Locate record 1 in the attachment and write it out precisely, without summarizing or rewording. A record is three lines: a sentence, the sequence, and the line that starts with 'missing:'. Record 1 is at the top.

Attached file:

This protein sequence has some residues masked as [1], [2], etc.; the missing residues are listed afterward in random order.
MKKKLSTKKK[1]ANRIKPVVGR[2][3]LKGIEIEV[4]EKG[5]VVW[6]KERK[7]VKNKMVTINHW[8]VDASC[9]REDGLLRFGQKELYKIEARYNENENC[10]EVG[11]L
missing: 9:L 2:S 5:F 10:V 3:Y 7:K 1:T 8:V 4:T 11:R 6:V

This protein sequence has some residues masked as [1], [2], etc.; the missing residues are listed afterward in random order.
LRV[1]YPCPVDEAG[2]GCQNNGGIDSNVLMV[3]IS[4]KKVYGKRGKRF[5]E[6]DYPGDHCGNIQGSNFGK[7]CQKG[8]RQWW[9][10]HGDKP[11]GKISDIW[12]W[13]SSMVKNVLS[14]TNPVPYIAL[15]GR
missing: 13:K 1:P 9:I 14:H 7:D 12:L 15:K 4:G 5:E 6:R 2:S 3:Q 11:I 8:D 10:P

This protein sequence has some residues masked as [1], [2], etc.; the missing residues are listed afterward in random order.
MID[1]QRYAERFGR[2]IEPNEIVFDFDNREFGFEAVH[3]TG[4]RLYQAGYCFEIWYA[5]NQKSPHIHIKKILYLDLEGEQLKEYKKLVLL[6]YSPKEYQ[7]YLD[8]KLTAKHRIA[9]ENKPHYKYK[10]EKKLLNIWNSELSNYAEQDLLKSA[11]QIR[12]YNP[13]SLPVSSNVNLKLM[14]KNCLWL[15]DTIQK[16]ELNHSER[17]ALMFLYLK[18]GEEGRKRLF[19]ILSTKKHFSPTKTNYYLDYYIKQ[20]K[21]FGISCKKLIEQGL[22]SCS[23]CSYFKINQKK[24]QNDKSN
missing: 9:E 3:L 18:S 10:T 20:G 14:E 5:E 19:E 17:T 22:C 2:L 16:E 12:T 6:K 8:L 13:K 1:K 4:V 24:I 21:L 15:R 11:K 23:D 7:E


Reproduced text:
This protein sequence has some residues masked as [1], [2], etc.; the missing residues are listed afterward in random order.
MKKKLSTKKK[1]ANRIKPVVGR[2][3]LKGIEIEV[4]EKG[5]VVW[6]KERK[7]VKNKMVTINHW[8]VDASC[9]REDGLLRFGQKELYKIEARYNENENC[10]EVG[11]L
missing: 9:L 2:S 5:F 10:V 3:Y 7:K 1:T 8:V 4:T 11:R 6:V